There is no evidence that generous unemployment benefits are making it difficult to find workers.
The July employment report showed the economy adding another 1,761,000 jobs in July. This follows gains of 2,725,000 in May, and 4,791,000 in June, leaving the economy down 12,881,000 jobs from its February level.
The unemployment rate fell from 11.1 percent to 10.2 percent, while the employment to population ratio (EPOP) rose from 54.6 percent to 55.1 percent. These gains likely overstate the true improvement from June, since the Bureau of Labor Statistics has largely fixed a misclassification problem that had caused unemployed workers to be counted as employed. The EPOP is still down by 6.0 percentage points from February, which translates into 15.6 million fewer people being employed.
While most sectors added jobs, the leisure and hospitality sector accounted for a hugely disproportionate share of the gains. The 592,000 new jobs in the sector were 41.6 percent of the private sector job growth in the month. This corresponds to hotels and restaurants reopening as state and local governments rolled back restrictions. (It is important to remember that the pay period including July 12th is the reference point for this report, so it would not pick up the effect of new restrictions imposed in the last three weeks.) Even with this job gain, employment in the sector is still down by 4,340,000, or 25.7 percent, from the February level.
It is worth noting that the loss of jobs in this low-paying sector does not appear to be due to being discouraged from working by generous unemployment benefits. The average hourly wage for production workers in the sector fell by 0.2 percent in July. It fell by 3.4 percent for production workers in retail, and 0.4 percent for production workers overall.
Other sectors with large gains include retail (258,300), health care (191,400), and temporary employment (143,700). The government sector added 301,000 jobs with 215,100 of these being in local education. This is primarily a seasonal adjustment issue, as teachers normally are laid off in July, but this year they were laid off with the shutdowns in March and April. State and local employment is still down 1,170,000 from its February level. Manufacturing added 26,000 jobs, and construction added 20,000. Employment in both sectors is now 5.8 percent below the February level.
Several sectors continue to lose jobs. The publishing industry lost another 6,900 jobs, leaving employment 4.2 percent below year-ago levels. The motion picture industry lost 4,200 jobs. Employment is now 52.4 percent below year-ago levels. Mining lost 7,000 jobs, and employment in the sector is now at its lowest level since August of 2005.
One item worth noting is that the job losses in this downturn have been disproportionately among production and nonsupervisory workers. While 11.4 percent of production jobs have been lost since February, just 3.6 percent of supervisory positions have disappeared.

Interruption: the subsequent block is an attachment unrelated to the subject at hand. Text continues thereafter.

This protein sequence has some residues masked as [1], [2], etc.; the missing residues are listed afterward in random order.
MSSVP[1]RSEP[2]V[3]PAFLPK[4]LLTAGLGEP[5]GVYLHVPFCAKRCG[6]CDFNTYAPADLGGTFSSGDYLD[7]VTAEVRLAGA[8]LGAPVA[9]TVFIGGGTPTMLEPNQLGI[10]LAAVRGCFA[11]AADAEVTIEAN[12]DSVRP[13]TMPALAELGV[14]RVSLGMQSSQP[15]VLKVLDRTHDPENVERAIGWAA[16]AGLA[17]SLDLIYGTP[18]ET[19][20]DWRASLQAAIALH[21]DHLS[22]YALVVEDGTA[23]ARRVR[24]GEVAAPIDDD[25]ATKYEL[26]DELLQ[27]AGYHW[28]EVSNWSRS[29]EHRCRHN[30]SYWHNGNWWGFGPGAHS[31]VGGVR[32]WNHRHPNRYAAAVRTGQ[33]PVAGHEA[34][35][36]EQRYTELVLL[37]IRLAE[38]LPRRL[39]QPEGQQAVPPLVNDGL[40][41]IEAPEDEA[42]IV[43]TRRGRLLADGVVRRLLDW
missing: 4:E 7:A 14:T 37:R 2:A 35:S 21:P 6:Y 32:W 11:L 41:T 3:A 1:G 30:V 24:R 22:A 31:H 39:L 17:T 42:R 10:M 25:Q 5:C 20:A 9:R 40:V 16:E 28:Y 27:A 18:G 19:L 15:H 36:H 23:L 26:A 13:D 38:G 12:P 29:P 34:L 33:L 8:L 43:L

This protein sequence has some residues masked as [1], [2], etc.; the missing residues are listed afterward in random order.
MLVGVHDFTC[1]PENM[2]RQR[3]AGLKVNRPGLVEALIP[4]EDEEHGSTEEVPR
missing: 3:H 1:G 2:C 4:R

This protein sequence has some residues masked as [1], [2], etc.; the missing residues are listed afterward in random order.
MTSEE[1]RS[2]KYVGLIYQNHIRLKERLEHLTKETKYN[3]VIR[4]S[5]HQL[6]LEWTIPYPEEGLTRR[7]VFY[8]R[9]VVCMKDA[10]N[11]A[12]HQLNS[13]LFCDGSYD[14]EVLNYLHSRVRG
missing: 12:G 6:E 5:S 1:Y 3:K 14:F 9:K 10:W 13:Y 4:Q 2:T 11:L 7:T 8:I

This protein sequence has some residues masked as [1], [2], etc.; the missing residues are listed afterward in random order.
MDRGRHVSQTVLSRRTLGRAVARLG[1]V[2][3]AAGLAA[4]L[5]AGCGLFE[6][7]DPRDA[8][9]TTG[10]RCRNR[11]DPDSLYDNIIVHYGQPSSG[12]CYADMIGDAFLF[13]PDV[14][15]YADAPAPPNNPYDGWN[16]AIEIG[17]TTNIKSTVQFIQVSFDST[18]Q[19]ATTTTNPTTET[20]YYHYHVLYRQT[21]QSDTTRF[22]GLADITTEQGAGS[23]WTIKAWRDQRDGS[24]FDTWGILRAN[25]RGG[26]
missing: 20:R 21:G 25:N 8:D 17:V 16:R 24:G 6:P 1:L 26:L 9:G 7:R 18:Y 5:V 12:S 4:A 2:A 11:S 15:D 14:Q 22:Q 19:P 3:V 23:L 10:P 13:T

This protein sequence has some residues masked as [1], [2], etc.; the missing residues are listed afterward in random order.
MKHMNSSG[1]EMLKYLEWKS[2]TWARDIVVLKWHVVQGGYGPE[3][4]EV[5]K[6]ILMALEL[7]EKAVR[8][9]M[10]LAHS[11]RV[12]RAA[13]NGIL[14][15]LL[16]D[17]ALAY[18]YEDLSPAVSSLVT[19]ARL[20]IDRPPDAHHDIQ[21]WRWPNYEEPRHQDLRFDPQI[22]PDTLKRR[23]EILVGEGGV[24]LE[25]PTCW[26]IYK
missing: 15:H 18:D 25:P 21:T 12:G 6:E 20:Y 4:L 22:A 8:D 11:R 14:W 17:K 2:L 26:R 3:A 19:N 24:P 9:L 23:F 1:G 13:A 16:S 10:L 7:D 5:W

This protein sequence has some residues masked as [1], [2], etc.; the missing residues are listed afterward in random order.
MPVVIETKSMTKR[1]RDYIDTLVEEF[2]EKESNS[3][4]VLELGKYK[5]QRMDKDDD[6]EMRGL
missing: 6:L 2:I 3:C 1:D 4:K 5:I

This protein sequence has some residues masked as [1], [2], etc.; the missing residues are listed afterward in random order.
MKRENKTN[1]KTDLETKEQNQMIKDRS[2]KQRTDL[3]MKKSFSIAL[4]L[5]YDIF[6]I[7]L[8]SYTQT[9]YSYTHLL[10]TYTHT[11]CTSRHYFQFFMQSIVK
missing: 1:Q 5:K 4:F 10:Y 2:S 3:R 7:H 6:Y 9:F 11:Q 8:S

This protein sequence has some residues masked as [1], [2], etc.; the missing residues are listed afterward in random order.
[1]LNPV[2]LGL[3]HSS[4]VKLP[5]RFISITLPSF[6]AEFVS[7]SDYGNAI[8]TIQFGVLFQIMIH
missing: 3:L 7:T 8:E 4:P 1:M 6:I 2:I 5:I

The picture on the household side is consistent with those in the lowest paying jobs being hit hardest. The EPOP for those without a high school degree is down 7.1 percentage points since February, while the employment rate for those with just a high school is down 6.8 percentage points. By contrast, the EPOP for people with college degrees is down by 4.4 percentage points.
The EPOP for Black people is down 7.9 percentage points since February, compared to 5.6 percentage points for white people. It’s down 8.8 percentage points for Hispanic people.
One encouraging item in the household survey is that most of the unemployed still expect to get their jobs back. Of those counted as unemployed, 56.4 percent report that they are on temporary layoff. That is down only slightly from 59.5 percent in June. Many of these layoffs will not prove temporary, but there is more hope for those classified this way than for those who have simply lost their jobs.
On the whole, this is a very mixed report. The economy was adding jobs in July, but this is not the sharp rebound we were seeing in June. It would take us more than seven months at this pace of job growth to get back to the number of jobs we had in February, and it is almost certain that we will not be seeing comparable growth in the near future as the pandemic has forced rollbacks in openings.
It is also striking how the job loss is concentrated in the lowest paying sectors. Another figure showing this concentration is that of the 15,227,000 drop in employment since February, 4,383,000 of these were people who had been working part-time voluntarily.